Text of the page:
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Christmas Soundscape

Music review
by Kevin T. McEneaney
Sat Dec 19th, 2015

Singing in All Saints Chapel on Friday night: bass Craig Philips, tenor John Calidicot, counter-tenor Geoffrey Williams, and baritone Christopher Dylan Herbert. Photo by Douglas Grandgeorge.

On Friday night with the temperature hovering at 37 degrees, the Pawling Concert Series featured New York Polyphony, four handsome men singing Christmas four-part harmonies in All Saints Chapel at Trinity-Pawling School campus. This program of accomplished singers, who have performed in England and Europe, highlighted early Renaissance as well as contemporary arrangements. The songs selected were in Latin and English, rather narrowly focused on the Roman Catholic and Episcopal tradition. They often sing at St. Thomas Episcopal Church on Fifth Avenue in Manhattan.

This two-time Grammy nominated group, consisting of countertenor Geoffrey Williams, tenor Steven Caldicott, baritone Christopher Dylan Herbert, and bass Craig Philips, expertly blended in a tapestry of smooth, haunting voices. Of particular note were: the sixteenth century “Gabriel Archangelus,” “There is no Rose” from the Trinity Roll MS, and the early, ever-popular seventeenth century “O magnum mysterium” by T.L. Da Victoria.

The latter half of the program focused on contemporary songs. “Adam lay ybounden” by countertenor Geoffrey Williams” offered svelte, trancelike harmonies. “I saw three ships” by Ralph Vaughan Williams provided humorous relief with the story of three ships sailing into Bethlehem, a song Williams composed to cheer up his English soldier comrades in Greece during World War I. “Un flambeau Jeanette Isabella,” the lyrics of which were written for this quartet and arranged by Alexander Craig, was a novel success and deserves wider circulation. Alexander Craig also did a superb job in arranging James Joyce’s sensitive lullaby “Sleep now.” The closing two numbers were also arranged by Alexander Craig, the pen name of Philip Craig, the bass and leader of the quartet.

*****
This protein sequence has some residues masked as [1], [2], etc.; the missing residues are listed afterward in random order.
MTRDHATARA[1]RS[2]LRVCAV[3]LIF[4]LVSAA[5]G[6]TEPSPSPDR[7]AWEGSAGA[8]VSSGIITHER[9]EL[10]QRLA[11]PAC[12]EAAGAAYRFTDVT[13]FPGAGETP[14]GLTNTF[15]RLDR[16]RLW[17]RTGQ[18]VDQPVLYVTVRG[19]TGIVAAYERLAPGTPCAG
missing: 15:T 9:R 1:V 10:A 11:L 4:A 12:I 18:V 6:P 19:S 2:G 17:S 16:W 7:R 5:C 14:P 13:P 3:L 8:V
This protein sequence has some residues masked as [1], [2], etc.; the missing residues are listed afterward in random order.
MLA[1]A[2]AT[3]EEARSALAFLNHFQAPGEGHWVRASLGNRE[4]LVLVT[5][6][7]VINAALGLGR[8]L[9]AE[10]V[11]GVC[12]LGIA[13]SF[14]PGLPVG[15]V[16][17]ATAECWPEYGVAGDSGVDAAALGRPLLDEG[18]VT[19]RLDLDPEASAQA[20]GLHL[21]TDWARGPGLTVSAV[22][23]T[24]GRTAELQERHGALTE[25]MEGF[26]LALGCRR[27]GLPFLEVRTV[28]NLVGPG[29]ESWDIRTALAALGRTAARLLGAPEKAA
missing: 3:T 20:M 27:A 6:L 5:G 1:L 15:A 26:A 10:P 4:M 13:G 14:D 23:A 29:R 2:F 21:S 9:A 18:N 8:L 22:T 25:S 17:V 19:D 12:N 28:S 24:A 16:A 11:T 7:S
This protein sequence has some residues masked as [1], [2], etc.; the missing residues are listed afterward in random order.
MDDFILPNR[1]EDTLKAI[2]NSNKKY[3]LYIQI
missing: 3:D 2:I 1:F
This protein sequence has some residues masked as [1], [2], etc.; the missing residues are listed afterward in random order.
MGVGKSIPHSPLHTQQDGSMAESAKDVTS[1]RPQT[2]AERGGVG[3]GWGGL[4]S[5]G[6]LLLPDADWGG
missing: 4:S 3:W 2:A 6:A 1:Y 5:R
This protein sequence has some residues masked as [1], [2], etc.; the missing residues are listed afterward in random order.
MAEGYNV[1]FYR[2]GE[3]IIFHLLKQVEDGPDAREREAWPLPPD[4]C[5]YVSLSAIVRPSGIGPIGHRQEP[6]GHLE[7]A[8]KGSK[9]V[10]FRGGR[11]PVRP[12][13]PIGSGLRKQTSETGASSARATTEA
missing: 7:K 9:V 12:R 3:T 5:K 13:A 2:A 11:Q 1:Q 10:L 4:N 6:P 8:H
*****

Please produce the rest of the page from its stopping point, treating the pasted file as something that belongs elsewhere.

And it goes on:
I was mildly disappointed that there was only the one song from the French tradition (new and lovely as it was) and none from the German, yet the performance from this immensely talented ensemble was faultless in diction, pacing, emotion, and nuanced volume. They have performed on BBC radio and American television. If you are pinched for a last minute Christmas gift, I highly recommend “Sing Thee Nowell” listed at their website:

Perhaps the most elaborately arranged word in the Western musical tradition remains Alleluia, partly because of its meaning and attractive aspiration, partly for its concise assonance and alliteration.